Jeremy M. Stevens
Dr, Patricia Ross
17 July 2014
Should We Change Our Drinking Age?
Should the United States lower its drinking age to eighteen? Should it remain twenty one? Should it be raised to a higher age? America needs to lower the drinking age to eighteen. With proper education and awareness there would be no problem for our young adults. There would be less problems due to the fact they can legally buy alcohol and drink it. An eighteen year old can serve and die for his country, but cannot enjoy a cold beer on the weekend. This makes no sense.
Throughout history of the United States there has been a debate on the legal drinking age for alcohol. There has been numerous legal ages throughout the last four decades due to circumstances in America. “Many states lowered the minimum legal drinking age along with reducing the minimum age to vote during the Vietnam War” (Wechsler, Toben 989). In the early 1980s many states had begun to raise their legal drinking age back up to twenty one. Finally in 1984 the United States enacted the “National Minimum Drinking Age Act” which made the national drinking age twenty one.
America allows its young adults of the age of eighteen to vote for whom they want to lead their country. This is a big responsibility. They are also allowed to join the military, train, and be shipped off to faraway lands to fight their nation’s battles. We are asking quite a bit of our young adults putting them into harm’s way and asking them to make life altering decisions. They are seen fit to make the calls with their life, so why can they not consume alcohol legally. If we lower the age of drinking to eighteen, there is reason to believe that there will be less issues and problems with this age group and alcohol. Anyone who is under the age of twenty one feels like alcohol is the forbidden fruit. They can’t have it so they want it. They will consume as much as they can due to the fact that they may not...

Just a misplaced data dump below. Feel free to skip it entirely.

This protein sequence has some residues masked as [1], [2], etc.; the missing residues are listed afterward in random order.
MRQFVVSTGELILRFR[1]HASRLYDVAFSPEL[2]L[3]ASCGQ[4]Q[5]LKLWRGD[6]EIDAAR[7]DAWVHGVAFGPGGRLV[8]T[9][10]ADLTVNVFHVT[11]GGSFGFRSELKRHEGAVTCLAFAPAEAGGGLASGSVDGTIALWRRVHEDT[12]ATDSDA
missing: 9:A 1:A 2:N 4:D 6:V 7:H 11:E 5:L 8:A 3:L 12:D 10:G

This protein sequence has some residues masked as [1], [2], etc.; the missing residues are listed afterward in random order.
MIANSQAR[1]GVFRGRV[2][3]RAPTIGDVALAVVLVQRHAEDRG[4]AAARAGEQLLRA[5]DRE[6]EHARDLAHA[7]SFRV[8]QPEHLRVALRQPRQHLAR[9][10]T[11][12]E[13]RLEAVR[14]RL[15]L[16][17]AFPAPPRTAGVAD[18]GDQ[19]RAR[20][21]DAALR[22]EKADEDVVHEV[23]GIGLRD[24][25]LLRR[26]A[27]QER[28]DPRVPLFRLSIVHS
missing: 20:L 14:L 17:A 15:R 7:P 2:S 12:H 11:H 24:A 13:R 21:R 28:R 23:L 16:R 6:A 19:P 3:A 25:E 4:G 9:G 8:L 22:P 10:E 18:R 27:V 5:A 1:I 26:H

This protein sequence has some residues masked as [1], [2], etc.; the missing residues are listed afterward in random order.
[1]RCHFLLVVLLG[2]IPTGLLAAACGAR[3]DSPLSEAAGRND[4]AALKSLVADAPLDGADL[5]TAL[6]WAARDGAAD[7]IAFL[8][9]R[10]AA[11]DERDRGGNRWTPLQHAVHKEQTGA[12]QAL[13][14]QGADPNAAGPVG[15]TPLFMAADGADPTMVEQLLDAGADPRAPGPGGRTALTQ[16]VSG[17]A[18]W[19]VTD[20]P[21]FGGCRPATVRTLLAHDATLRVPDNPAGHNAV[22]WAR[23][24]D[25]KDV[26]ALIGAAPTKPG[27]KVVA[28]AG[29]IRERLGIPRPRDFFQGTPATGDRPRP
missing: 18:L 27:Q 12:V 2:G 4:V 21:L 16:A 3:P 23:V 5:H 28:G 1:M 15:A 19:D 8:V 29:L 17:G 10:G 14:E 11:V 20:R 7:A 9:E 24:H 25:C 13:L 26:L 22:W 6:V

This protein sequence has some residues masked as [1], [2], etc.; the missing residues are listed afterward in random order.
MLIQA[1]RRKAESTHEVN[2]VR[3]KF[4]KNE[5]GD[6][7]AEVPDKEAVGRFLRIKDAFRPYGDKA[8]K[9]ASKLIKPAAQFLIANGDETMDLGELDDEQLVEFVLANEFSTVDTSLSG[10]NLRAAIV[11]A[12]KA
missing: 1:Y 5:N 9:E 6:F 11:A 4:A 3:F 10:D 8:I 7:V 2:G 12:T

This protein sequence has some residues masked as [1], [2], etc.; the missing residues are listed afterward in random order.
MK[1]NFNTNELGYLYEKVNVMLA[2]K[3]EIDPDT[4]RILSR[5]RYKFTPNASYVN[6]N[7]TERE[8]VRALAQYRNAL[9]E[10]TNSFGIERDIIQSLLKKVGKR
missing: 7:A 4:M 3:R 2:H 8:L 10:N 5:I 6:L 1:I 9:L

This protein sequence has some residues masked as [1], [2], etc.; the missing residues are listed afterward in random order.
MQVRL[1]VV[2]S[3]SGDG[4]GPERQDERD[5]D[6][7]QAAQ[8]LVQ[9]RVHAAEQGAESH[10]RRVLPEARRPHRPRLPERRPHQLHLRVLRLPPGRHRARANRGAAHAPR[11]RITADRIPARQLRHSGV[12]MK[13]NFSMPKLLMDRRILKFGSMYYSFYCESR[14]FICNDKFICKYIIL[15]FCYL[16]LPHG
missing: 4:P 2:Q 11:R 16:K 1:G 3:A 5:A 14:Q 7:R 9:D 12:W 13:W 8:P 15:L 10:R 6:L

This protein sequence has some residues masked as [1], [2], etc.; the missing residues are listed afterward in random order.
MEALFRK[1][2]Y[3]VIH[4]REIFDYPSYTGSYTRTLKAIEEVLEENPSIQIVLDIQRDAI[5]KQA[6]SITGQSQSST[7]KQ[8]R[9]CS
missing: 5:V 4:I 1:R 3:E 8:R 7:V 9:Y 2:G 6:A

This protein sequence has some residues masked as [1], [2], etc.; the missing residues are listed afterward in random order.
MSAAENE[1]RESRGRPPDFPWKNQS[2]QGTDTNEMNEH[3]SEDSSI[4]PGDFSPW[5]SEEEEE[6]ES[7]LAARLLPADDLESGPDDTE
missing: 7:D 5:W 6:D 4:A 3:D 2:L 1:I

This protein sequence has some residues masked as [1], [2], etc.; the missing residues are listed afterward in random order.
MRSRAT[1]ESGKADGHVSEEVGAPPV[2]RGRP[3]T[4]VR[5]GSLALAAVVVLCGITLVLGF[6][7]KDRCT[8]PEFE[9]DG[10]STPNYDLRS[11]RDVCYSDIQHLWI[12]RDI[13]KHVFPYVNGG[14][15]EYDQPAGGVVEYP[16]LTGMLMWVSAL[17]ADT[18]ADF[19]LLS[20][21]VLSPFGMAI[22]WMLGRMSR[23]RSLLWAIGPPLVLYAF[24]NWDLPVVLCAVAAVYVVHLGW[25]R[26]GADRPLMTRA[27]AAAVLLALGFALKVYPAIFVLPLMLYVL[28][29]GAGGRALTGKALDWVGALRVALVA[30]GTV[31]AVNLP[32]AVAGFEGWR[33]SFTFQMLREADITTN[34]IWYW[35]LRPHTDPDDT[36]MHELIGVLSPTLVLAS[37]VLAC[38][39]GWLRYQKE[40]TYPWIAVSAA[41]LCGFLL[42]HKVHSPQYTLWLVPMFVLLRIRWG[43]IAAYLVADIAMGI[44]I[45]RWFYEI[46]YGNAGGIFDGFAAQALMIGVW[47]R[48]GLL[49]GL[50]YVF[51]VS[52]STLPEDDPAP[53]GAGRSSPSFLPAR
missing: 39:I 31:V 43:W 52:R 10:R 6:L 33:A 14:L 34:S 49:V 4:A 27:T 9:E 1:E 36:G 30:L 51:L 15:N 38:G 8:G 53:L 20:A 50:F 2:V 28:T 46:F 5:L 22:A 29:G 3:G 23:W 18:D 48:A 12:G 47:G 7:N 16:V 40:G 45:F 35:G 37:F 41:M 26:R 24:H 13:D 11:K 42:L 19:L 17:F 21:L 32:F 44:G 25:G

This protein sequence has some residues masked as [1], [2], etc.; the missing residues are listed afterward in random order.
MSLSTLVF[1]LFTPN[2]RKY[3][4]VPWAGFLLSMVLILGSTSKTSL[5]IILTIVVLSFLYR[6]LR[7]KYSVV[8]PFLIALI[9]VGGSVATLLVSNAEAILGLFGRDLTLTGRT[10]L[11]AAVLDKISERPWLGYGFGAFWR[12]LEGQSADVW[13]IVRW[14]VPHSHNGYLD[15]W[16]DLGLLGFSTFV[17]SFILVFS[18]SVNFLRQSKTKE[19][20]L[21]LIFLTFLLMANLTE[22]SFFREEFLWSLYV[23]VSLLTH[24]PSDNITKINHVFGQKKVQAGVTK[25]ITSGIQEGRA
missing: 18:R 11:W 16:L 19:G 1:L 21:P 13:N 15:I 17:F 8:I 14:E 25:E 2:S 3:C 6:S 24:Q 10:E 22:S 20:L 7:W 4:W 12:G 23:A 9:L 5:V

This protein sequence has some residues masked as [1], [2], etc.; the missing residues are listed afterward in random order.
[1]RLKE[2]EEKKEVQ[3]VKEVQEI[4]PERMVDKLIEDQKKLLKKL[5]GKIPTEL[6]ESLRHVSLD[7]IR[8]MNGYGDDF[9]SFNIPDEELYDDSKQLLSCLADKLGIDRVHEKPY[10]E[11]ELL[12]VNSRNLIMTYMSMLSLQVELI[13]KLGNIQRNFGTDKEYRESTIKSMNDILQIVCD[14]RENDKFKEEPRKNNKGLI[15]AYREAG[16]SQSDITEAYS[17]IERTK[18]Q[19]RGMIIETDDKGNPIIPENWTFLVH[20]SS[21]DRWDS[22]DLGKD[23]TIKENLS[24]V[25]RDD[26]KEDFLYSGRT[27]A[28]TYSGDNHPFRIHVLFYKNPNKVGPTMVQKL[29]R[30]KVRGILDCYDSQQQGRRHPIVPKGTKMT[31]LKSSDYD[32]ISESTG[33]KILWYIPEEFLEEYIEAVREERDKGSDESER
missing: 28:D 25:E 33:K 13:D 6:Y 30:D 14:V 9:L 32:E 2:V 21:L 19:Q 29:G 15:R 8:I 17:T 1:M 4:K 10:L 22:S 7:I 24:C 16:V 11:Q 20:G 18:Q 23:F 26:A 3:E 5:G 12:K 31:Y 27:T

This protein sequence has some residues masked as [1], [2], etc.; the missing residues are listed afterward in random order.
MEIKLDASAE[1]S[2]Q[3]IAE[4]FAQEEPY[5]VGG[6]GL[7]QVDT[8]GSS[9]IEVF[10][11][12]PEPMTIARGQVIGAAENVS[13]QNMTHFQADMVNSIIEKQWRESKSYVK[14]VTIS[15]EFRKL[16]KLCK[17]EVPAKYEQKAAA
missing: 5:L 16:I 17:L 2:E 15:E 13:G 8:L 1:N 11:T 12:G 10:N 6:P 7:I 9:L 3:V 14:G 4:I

Cited: Carpenter, Christopher, and Carlos Dobkin. "The Minimum Legal Drinking Age and Public Health." Journal Of Economic Perspectives 25.2 (2011): 133-156. Business Source Complete. Web. 13 July 2014.
This paper discusses why the drinking age should remain twenty one and the hazards of underage drinking physically and mentally.
Cary, Mary Kate. "Time To Lower The Drinking Age." U.S. News Digital Weekly 6.18 (2014): 15. Business Source Complete. Web. 17 July 2014.
This was an informal paper that discussed the positives of the drinking age being lowered. It also discussed the current situations that lowering the age would alleviate.
Dejong, William, and Jason Blanchette. "Case Closed: Research Evidence On The Positive Public Health Impact Of The Age 21 Minimum Legal Drinking Age In The United States." Journal Of Studies On Alcohol & Drugs (2014): 108-115. Academic Search Premier. Web. 17 July 2014.
In this paper, they discuss the possible health risks of drinking alcohol at an early age. How alcoholism can affect you physically and mentally.
Saylor, Drew K. "Heavy Drinking On College Campuses: No Reason To Change Minimum Legal Drinking Age Of 21." Journal Of American College Health 59.4 (2011): 330-333. SPORTDiscus with Full Text. Web. 16 July 2014.
In this paper it discussed a study of college students drinking and their grades. It discussed the reduction of DUIs and injuries with laws being enforced.
Wechsler, Henry, and Toben F. Nelson. "Will Increasing Alcohol Availability By Lowering The Minimum Legal Drinking Age Decrease Drinking And Related Consequences Among Youths?." American Journal Of Public Health 100.6 (2010): 986-992. Business Source Complete. Web. 16 July 2014.
This paper discussed a lot of great information about the National Minimum Drinking Age Act. It discussed many problems seen with underage drinking.
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